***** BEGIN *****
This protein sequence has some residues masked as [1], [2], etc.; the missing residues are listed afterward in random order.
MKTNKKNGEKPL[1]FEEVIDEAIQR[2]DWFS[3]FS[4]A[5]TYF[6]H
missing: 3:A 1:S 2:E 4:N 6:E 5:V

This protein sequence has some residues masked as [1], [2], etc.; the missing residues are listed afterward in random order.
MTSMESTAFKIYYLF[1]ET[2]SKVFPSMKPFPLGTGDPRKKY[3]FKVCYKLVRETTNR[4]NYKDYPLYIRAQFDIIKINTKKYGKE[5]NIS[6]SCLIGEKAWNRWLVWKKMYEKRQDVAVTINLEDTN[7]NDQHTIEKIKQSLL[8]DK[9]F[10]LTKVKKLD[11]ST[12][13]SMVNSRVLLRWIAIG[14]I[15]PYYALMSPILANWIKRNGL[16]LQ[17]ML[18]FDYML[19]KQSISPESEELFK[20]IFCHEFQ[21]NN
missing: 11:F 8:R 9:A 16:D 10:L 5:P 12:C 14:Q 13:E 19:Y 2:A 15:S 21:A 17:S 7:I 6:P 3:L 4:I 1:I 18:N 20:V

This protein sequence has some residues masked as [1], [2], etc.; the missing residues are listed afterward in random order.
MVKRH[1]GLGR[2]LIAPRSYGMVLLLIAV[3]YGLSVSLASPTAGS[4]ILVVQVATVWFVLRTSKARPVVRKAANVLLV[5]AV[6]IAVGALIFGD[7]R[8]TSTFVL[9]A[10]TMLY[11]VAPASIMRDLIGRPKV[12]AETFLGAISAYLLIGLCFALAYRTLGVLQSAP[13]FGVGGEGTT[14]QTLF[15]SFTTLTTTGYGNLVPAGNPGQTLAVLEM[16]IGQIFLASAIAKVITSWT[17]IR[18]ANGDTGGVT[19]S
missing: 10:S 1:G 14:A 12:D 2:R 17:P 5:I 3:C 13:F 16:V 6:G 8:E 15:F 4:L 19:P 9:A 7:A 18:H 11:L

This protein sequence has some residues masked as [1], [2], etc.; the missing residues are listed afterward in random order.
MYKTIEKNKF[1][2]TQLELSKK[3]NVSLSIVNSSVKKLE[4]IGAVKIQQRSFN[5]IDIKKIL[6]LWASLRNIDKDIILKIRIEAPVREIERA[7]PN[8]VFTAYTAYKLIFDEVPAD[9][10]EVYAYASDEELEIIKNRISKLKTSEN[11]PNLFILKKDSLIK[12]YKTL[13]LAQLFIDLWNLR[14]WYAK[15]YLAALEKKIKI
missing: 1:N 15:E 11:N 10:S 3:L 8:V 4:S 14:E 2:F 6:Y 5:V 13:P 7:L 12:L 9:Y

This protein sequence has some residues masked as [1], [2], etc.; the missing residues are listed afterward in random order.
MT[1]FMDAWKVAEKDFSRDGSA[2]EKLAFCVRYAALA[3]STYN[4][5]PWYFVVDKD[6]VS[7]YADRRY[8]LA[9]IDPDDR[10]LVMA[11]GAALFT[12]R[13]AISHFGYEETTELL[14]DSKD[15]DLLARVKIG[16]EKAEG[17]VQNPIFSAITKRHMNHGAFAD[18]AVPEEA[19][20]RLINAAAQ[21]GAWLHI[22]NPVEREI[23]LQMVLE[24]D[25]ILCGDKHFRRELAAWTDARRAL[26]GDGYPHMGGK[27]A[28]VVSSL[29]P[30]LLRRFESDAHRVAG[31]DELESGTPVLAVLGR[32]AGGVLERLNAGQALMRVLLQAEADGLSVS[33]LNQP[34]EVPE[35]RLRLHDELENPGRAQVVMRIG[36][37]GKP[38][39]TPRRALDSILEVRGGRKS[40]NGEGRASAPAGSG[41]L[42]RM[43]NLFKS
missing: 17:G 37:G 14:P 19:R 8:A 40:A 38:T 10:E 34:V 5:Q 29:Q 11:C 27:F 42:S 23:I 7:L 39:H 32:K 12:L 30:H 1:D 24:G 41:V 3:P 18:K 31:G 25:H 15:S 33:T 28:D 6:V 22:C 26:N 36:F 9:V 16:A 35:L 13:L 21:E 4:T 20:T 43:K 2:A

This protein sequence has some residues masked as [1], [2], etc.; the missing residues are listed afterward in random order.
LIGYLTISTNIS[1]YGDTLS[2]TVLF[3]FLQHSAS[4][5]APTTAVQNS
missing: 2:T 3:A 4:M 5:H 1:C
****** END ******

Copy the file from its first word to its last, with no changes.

This protein sequence has some residues masked as [1], [2], etc.; the missing residues are listed afterward in random order.
MKTNKKNGEKPL[1]FEEVIDEAIQR[2]DWFS[3]FS[4]A[5]TYF[6]H
missing: 3:A 1:S 2:E 4:N 6:E 5:V

This protein sequence has some residues masked as [1], [2], etc.; the missing residues are listed afterward in random order.
MTSMESTAFKIYYLF[1]ET[2]SKVFPSMKPFPLGTGDPRKKY[3]FKVCYKLVRETTNR[4]NYKDYPLYIRAQFDIIKINTKKYGKE[5]NIS[6]SCLIGEKAWNRWLVWKKMYEKRQDVAVTINLEDTN[7]NDQHTIEKIKQSLL[8]DK[9]F[10]LTKVKKLD[11]ST[12][13]SMVNSRVLLRWIAIG[14]I[15]PYYALMSPILANWIKRNGL[16]LQ[17]ML[18]FDYML[19]KQSISPESEELFK[20]IFCHEFQ[21]NN
missing: 11:F 8:R 9:A 16:D 10:L 5:P 12:C 14:Q 13:E 19:Y 2:A 15:S 21:A 17:S 7:I 6:P 3:L 4:I 1:I 18:N 20:V

This protein sequence has some residues masked as [1], [2], etc.; the missing residues are listed afterward in random order.
MVKRH[1]GLGR[2]LIAPRSYGMVLLLIAV[3]YGLSVSLASPTAGS[4]ILVVQVATVWFVLRTSKARPVVRKAANVLLV[5]AV[6]IAVGALIFGD[7]R[8]TSTFVL[9]A[10]TMLY[11]VAPASIMRDLIGRPKV[12]AETFLGAISAYLLIGLCFALAYRTLGVLQSAP[13]FGVGGEGTT[14]QTLF[15]SFTTLTTTGYGNLVPAGNPGQTLAVLEM[16]IGQIFLASAIAKVITSWT[17]IR[18]ANGDTGGVT[19]S
missing: 10:S 1:G 14:A 12:D 2:R 17:P 5:I 3:C 13:F 16:V 6:G 8:E 15:F 4:L 19:P 9:A 7:A 18:H 11:L

This protein sequence has some residues masked as [1], [2], etc.; the missing residues are listed afterward in random order.
MYKTIEKNKF[1][2]TQLELSKK[3]NVSLSIVNSSVKKLE[4]IGAVKIQQRSFN[5]IDIKKIL[6]LWASLRNIDKDIILKIRIEAPVREIERA[7]PN[8]VFTAYTAYKLIFDEVPAD[9][10]EVYAYASDEELEIIKNRISKLKTSEN[11]PNLFILKKDSLIK[12]YKTL[13]LAQLFIDLWNLR[14]WYAK[15]YLAALEKKIKI
missing: 1:N 15:E 11:N 10:S 3:L 8:V 4:S 14:E 2:F 6:Y 5:V 13:P 7:L 12:L 9:Y

This protein sequence has some residues masked as [1], [2], etc.; the missing residues are listed afterward in random order.
MT[1]FMDAWKVAEKDFSRDGSA[2]EKLAFCVRYAALA[3]STYN[4][5]PWYFVVDKD[6]VS[7]YADRRY[8]LA[9]IDPDDR[10]LVMA[11]GAALFT[12]R[13]AISHFGYEETTELL[14]DSKD[15]DLLARVKIG[16]EKAEG[17]VQNPIFSAITKRHMNHGAFAD[18]AVPEEA[19][20]RLINAAAQ[21]GAWLHI[22]NPVEREI[23]LQMVLE[24]D[25]ILCGDKHFRRELAAWTDARRAL[26]GDGYPHMGGK[27]A[28]VVSSL[29]P[30]LLRRFESDAHRVAG[31]DELESGTPVLAVLGR[32]AGGVLERLNAGQALMRVLLQAEADGLSVS[33]LNQP[34]EVPE[35]RLRLHDELENPGRAQVVMRIG[36][37]GKP[38][39]TPRRALDSILEVRGGRKS[40]NGEGRASAPAGSG[41]L[42]RM[43]NLFKS
missing: 17:G 37:G 14:P 19:R 8:A 40:A 38:T 10:E 34:V 5:Q 29:Q 11:C 27:F 42:S 23:I 7:L 39:H 32:K 12:L 30:H 1:D 24:G 41:V 3:P 18:K 31:G 25:H 15:S 33:T 28:D 6:V 22:C 26:N 36:F 9:V 16:A 35:L 13:L 21:E 4:T 20:T 43:K 2:A

This protein sequence has some residues masked as [1], [2], etc.; the missing residues are listed afterward in random order.
LIGYLTISTNIS[1]YGDTLS[2]TVLF[3]FLQHSAS[4][5]APTTAVQNS
missing: 2:T 3:A 4:M 5:H 1:C